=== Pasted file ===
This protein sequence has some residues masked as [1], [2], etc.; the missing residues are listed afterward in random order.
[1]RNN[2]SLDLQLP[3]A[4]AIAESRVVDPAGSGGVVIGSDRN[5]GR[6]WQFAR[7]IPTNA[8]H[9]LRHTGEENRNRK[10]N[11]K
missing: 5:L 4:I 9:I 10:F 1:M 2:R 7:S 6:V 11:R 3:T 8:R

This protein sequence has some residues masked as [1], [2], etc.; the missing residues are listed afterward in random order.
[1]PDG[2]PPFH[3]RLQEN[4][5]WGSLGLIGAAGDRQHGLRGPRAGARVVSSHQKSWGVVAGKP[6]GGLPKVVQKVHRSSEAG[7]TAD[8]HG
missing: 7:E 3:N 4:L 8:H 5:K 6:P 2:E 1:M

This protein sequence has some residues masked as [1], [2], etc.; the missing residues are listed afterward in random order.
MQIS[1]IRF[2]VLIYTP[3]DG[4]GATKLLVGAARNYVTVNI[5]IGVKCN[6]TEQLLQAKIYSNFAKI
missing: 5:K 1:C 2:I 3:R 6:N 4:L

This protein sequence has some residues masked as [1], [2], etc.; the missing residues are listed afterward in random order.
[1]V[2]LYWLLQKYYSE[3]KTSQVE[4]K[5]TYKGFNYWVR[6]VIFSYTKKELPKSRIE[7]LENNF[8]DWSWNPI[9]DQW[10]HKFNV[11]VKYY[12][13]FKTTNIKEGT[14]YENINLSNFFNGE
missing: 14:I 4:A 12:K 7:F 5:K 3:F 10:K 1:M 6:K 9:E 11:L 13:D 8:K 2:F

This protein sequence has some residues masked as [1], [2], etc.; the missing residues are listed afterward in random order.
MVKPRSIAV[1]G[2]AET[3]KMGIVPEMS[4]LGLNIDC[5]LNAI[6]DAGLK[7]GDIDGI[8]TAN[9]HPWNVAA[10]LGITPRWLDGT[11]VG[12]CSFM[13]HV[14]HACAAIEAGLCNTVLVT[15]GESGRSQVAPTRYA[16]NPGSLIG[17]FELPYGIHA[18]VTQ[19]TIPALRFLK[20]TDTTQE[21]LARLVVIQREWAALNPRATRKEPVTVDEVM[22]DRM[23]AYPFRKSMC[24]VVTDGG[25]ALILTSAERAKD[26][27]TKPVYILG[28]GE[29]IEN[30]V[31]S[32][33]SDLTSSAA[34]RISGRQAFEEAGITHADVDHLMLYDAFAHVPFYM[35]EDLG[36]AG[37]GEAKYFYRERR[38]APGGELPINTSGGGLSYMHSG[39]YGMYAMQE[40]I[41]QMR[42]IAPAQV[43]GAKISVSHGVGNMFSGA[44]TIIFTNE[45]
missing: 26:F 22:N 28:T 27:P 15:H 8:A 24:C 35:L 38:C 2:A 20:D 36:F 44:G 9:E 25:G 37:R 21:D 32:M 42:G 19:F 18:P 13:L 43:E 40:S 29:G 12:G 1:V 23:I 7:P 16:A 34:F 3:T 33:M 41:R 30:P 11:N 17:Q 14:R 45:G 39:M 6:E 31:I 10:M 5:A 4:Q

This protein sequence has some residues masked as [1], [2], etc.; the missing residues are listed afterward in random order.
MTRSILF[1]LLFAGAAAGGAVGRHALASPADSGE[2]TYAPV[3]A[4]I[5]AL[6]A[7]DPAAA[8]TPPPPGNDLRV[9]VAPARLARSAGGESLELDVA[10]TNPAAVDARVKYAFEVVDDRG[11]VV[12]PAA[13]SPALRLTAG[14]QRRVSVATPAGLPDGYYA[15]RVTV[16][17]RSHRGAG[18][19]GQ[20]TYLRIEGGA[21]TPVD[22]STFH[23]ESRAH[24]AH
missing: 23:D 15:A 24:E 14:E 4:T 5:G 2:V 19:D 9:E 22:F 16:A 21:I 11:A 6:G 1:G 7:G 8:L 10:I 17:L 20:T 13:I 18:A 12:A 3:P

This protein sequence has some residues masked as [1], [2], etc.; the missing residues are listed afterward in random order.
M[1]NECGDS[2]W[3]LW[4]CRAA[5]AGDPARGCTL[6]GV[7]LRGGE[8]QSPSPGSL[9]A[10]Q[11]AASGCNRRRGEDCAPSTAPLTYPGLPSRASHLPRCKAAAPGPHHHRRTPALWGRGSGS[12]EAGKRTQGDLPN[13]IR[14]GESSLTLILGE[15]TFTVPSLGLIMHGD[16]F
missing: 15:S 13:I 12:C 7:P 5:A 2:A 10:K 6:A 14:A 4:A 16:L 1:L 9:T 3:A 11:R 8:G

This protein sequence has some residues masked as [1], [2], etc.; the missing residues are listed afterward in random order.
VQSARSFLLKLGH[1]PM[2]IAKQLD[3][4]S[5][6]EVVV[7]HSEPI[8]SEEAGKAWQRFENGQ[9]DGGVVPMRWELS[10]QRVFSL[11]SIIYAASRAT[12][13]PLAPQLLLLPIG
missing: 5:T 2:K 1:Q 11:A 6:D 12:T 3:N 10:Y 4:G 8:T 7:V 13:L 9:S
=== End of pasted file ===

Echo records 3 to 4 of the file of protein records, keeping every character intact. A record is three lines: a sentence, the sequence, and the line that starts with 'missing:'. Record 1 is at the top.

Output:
This protein sequence has some residues masked as [1], [2], etc.; the missing residues are listed afterward in random order.
MQIS[1]IRF[2]VLIYTP[3]DG[4]GATKLLVGAARNYVTVNI[5]IGVKCN[6]TEQLLQAKIYSNFAKI
missing: 5:K 1:C 2:I 3:R 6:N 4:L

This protein sequence has some residues masked as [1], [2], etc.; the missing residues are listed afterward in random order.
[1]V[2]LYWLLQKYYSE[3]KTSQVE[4]K[5]TYKGFNYWVR[6]VIFSYTKKELPKSRIE[7]LENNF[8]DWSWNPI[9]DQW[10]HKFNV[11]VKYY[12][13]FKTTNIKEGT[14]YENINLSNFFNGE
missing: 14:I 4:A 12:K 7:F 5:K 3:F 10:K 1:M 6:K 9:E 11:L 13:D 8:K 2:F